Thursday, 30 April 2009

36 Steps to Vienna: 12 A Group of Noble Dames (1)

Immortal Beloved candidate No.94: Amalie Sebald

Beethoven never married.

Very shortly after his death in the spring of 1827 his executors searched his apartment in the building known as das Schwarzspanierhaus, the House of the Black Spaniard. They were looking primarily for seven share certificates Beethoven had in a Viennese bank, which he had left to his nephew, Karl. Among those present was Gerhard von Breuning, an intelligent, cheerful and outgoing 13-year-old whom Beethoven nicknamed Hosenknopf, 'trouser-button'. Beethoven had known Gerhard's father Stephan since they were children in Bonn together, and they had had a rather up-and-down friendship ever since.

Beethoven's writing desk, which eventually came into Gerhard von Breuning's possession, yielded nothing, and it wasn't until Karl Holz, a pupil and friend of Beethoven, pulled on a bent nail stuck into a wardrobe that a drawer came out, revealing the shares, a miniature portrait, one or two other memorabilia and in particular a letter that has intrigued Beethoven biographers ever since.

Immortal Beloved candidate No. 94: Giulietta Guicciardi

6th July, in the morning

My angel, my all, my I - only a few words today, and those in pencil (with yours) - I will not know until tomorrow where I am staying … Can our love exist otherwise than through self-sacrifice, through not demanding everything, can you alter the fact that you are not completely mine and I am not completely yours - Ah God, look at Nature and calm your feelings over what must be - love demands everything and rightly so, so it is for me with you, for you with me - but you forget so easily that I must live for you and for me, if we were wholly united, you would feel the pain of it as little as I.

… we will probably see each other soon, and anyway today I can't tell you the thoughts about my life I've been having over the last few days - if our hearts were always close together I would probably have no such thoughts, my breast is full of things I must tell you - Ah - There are times when I think speech is vain - be happy - be my true and only treasure always, my all, as I am yours - as for the rest, the gods must send what must be and what shall be for us -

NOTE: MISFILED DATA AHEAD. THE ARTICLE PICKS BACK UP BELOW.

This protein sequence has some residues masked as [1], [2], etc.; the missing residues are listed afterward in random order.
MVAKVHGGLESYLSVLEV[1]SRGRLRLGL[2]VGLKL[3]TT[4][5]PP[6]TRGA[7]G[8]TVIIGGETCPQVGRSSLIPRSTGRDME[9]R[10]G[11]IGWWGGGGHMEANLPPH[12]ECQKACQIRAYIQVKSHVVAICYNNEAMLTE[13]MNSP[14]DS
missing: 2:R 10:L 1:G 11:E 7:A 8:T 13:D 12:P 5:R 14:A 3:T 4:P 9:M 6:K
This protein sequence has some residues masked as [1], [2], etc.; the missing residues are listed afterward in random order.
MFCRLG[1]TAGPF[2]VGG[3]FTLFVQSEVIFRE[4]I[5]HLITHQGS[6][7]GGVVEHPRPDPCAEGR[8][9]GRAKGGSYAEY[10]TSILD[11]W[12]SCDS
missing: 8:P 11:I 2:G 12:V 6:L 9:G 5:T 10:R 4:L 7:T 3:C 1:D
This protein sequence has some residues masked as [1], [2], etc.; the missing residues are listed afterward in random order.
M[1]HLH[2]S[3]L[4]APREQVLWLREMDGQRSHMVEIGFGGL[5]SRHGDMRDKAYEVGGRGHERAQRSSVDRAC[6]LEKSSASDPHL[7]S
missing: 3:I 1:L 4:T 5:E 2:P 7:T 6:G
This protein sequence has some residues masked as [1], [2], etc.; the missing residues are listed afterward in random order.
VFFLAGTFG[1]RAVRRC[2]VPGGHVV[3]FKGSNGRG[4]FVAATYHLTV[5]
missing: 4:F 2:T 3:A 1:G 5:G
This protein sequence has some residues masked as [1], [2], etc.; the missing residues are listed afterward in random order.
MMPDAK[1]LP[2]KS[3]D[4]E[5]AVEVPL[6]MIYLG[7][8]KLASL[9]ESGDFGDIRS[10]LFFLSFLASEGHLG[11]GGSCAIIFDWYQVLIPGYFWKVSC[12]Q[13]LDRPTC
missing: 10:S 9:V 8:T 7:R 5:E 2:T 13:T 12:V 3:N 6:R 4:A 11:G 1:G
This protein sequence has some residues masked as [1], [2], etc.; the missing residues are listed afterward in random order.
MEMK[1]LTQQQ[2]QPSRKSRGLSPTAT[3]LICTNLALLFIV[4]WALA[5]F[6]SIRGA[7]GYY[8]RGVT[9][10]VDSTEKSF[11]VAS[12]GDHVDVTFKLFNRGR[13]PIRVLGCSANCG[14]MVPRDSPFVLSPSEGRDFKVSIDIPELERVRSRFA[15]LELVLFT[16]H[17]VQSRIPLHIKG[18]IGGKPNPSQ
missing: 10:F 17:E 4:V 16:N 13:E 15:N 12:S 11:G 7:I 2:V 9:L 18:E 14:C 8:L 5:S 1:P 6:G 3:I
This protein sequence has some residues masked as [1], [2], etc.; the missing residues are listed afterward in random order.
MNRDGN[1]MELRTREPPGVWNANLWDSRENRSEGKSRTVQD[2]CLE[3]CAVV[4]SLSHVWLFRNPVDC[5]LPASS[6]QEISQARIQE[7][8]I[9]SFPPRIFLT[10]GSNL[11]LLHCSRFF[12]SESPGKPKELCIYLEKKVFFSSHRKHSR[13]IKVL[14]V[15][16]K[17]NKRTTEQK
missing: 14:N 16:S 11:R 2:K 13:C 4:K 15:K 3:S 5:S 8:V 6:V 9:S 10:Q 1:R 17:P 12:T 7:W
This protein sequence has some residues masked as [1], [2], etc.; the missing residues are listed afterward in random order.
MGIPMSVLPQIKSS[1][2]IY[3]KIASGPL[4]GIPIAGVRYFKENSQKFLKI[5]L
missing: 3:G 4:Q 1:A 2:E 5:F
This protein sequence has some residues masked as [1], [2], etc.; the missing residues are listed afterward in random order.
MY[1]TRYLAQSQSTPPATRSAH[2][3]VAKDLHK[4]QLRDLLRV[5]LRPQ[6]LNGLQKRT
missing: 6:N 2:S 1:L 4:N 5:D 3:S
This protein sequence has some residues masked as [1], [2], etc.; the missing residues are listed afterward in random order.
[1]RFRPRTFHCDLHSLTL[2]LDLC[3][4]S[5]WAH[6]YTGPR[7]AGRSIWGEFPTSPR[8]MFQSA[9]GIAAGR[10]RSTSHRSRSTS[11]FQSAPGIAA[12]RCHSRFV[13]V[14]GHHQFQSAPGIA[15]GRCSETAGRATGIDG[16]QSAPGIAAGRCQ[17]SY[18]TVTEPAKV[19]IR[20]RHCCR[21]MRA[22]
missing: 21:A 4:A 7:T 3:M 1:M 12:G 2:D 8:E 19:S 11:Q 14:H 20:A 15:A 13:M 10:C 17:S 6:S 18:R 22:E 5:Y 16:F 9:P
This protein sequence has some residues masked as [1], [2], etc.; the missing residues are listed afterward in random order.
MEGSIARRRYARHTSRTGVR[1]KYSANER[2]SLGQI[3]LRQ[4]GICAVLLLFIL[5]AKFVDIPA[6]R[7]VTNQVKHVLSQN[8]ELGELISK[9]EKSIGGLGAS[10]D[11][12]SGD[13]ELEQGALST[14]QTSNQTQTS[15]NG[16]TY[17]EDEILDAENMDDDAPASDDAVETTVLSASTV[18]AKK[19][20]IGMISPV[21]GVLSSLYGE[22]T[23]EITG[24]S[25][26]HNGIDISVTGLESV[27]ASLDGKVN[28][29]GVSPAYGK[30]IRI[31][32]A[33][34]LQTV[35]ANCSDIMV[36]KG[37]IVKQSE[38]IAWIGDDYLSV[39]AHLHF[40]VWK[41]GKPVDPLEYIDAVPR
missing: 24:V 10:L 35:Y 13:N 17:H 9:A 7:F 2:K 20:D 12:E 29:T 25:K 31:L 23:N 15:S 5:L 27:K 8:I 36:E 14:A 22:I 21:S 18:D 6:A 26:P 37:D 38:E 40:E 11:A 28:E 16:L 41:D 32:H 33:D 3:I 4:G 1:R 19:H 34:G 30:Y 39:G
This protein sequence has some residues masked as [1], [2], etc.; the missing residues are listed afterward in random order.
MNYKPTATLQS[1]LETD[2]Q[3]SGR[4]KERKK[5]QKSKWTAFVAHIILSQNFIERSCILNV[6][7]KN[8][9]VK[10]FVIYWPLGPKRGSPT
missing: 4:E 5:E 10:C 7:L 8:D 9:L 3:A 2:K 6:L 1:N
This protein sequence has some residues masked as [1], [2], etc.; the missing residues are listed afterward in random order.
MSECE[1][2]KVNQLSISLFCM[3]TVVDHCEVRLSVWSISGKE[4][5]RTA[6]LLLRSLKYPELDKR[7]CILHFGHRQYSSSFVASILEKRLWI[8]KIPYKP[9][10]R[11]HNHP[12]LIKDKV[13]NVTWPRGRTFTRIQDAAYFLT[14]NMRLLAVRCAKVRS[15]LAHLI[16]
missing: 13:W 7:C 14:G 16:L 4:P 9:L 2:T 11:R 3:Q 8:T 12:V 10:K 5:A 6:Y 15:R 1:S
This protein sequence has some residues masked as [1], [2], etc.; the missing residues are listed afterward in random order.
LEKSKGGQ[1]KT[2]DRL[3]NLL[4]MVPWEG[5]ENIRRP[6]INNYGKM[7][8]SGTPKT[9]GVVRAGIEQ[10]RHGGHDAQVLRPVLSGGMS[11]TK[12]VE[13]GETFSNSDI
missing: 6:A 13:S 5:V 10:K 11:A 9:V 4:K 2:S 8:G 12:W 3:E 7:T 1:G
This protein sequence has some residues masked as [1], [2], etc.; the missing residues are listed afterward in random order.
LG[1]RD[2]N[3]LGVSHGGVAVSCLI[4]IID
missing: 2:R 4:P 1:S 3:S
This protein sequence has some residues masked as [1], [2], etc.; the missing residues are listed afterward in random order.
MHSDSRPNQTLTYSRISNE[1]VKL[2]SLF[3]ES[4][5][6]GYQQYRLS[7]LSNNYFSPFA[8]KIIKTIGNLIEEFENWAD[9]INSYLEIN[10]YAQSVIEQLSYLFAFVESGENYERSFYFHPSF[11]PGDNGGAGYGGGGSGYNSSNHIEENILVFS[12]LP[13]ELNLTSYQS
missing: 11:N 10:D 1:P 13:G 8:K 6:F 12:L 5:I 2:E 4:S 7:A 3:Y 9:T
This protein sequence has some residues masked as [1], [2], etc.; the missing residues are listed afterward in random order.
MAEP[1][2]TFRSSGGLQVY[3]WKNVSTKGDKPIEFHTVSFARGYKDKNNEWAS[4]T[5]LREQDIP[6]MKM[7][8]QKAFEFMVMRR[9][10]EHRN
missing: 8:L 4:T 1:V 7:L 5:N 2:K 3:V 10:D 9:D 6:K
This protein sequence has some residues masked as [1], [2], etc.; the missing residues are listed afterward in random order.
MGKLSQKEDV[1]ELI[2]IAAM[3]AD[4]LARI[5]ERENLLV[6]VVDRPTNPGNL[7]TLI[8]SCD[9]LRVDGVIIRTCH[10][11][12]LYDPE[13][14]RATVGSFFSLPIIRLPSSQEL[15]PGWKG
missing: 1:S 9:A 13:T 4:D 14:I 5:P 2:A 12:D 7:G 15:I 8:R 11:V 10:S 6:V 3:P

your faithful ludwig

Monday evening, 6th July

… Ah, wherever I am, you are with me, I tell us both how I imagine that I can live with you, what a life!!!! like this!!!! without you - Pursued here and there by people's kindness that I think I wish to deserve as little as I do deserve it - the humility of man to man - it hurts me - and when I consider what I am in the universe and what he is whom they call the greatest - and yet here again is the divine part of mankind - I weep when I realise that you probably will not hear from me until Saturday - however much you love me I love you more - but don't ever hide yourself from me - good night - as I am taking the waters I must sleep now -
[crossed out: come with me, come with me] - Ah God! - so near! So far! Is not our love a truly heavenly building, as strongly founded as the firmament.

Good morning on the 7th of July

Even before I get up, my thoughts hasten to you, my immortal beloved, thoughts sometimes joyful, sometimes sad. Waiting to find out if Fate will hear our request - I can either live wholly with you, or not at all, yes I have decided to wander until such time as I can fly into your arms and say I have wholly come home to you, until I can send my soul enfolded in you into the spirit world - yes, sadly it must be so - you will compose yourself all the more because you know my constancy towards you, never can another possess my heart, never - never -
Oh God why must one go so far away from one's beloved, and yet my life in V[ienna] now seems a wretched one -
Your love makes me the happiest and the unhappiest at the same time - at my age I need a uniformity of life - can this exist in terms of our relationship? - Angel, I've just discovered that the post goes off daily, and I must therefore close so that you get this l[etter] as soon as possible - be calm, only through calm consideration of our existence can we achieve our aim of living together - be calm - love me - today - yesterday - what tearful longing for you - you - you - my life - my all - farewell - love me always - never doubt the most faithful heart of your beloved


ever yours
ever mine
ever us